While management of the cooperative's activities flows down the organizational chart, ownership runs from the bottom up. About 425,000 consumer-members own the 43 local distribution cooperatives. Each member joins the cooperative that sells him retail electricity, and each distribution cooperative is managed by a board of directors elected by its members. Each local cooperative, in turn, owns a portion of the G & T that sells it wholesale power, and the board of each G & T is made up of representatives elected by its cooperative-members, plus two directors of Associated. J.A. 636. Finally, the six G & Ts are common owners of Associated, and each has two representatives on Associated's board of directors--the G & T's general manager and one of its board members. J.A. 627.
Each cooperative is autonomous, sets its own rates for the power it sells, and manages its own profits and losses, but each is linked to the organization by long-term, all-requirements supply contracts. Under these agreements, Associated generates and supplies all of the electricity its owners, the G & Ts, need. The G & Ts supply all of the power their owners, the distribution cooperatives, need, and these cooperatives, in turn, supply all of their owners' needs. In utility parlance, these contracts are for "firm" energy; this means that the buyer will pay for the electricity regardless of whether it actually uses the power, and the seller will always make that power available. See J.A. 668-71. The price for firm energy has two components, a demand charge and an energy charge. The demand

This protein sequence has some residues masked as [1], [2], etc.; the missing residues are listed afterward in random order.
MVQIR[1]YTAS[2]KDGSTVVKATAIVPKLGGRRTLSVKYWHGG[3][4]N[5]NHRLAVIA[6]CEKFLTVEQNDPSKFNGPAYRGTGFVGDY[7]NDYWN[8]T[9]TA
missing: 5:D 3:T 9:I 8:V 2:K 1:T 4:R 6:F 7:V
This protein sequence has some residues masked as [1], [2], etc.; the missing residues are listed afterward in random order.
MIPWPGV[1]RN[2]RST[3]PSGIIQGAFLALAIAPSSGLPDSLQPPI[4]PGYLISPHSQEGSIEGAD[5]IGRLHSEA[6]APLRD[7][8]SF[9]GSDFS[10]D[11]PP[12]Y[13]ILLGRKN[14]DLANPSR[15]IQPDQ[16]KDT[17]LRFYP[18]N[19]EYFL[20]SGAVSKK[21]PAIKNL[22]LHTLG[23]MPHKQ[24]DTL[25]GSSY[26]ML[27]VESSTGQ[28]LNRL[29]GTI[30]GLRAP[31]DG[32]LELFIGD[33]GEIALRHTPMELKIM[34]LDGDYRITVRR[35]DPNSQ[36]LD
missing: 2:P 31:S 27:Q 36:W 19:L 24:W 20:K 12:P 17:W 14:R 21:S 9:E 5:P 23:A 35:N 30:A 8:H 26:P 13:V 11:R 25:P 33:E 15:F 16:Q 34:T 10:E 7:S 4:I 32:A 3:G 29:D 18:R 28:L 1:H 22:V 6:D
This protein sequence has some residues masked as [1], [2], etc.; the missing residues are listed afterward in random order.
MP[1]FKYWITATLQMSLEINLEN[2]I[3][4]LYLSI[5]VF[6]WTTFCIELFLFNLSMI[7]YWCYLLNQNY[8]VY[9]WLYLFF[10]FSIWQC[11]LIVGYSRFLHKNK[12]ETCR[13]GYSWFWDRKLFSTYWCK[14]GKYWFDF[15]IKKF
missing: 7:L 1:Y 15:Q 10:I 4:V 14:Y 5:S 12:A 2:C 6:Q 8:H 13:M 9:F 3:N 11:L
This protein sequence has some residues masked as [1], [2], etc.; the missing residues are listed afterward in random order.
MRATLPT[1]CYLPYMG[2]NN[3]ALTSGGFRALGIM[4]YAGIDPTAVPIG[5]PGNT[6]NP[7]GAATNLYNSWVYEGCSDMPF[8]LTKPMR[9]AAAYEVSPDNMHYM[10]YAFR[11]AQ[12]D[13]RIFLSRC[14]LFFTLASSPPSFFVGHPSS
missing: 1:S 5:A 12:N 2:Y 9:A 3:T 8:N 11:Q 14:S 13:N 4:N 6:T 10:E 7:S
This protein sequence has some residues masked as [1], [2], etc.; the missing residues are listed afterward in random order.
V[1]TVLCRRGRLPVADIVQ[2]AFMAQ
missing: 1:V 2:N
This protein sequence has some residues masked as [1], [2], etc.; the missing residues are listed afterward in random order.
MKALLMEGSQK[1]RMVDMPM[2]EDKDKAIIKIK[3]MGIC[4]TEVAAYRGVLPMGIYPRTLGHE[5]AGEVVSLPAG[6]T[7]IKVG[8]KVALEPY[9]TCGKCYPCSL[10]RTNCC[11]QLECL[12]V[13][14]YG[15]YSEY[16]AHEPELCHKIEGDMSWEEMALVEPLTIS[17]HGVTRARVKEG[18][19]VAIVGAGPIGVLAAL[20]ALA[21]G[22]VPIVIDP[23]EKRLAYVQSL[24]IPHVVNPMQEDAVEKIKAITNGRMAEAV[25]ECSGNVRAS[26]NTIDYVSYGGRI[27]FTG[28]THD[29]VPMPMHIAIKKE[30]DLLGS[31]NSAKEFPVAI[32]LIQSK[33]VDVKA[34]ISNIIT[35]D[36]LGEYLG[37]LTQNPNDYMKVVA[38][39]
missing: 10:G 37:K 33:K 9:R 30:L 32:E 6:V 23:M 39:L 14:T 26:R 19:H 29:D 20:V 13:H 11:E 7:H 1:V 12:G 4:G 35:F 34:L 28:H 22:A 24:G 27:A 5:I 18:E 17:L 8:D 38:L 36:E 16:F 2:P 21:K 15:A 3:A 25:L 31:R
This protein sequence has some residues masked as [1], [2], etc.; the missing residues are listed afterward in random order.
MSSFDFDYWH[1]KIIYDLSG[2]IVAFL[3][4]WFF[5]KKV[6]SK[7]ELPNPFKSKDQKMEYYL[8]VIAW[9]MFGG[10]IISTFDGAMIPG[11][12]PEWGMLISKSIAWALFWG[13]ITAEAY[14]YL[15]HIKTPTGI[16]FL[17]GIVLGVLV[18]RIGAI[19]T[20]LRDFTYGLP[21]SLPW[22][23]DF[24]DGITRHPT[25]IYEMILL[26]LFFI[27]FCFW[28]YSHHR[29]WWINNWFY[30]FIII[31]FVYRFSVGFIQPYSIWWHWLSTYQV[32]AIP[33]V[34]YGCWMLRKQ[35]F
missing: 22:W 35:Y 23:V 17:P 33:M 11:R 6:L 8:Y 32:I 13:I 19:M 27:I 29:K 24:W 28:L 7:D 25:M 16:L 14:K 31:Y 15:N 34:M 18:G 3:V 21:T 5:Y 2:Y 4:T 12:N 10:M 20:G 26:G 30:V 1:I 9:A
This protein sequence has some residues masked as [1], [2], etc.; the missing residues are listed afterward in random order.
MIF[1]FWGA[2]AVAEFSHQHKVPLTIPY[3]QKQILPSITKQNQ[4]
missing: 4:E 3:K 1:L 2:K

charge is a set fee for the service of providing elecricity which does not vary, in a contract year, according to the amount of energy actually consumed. The energy component is a direct charge for each unit of electricity that the customer takes, measured in terms of kilowatt hours (kwh). See J.A. 347.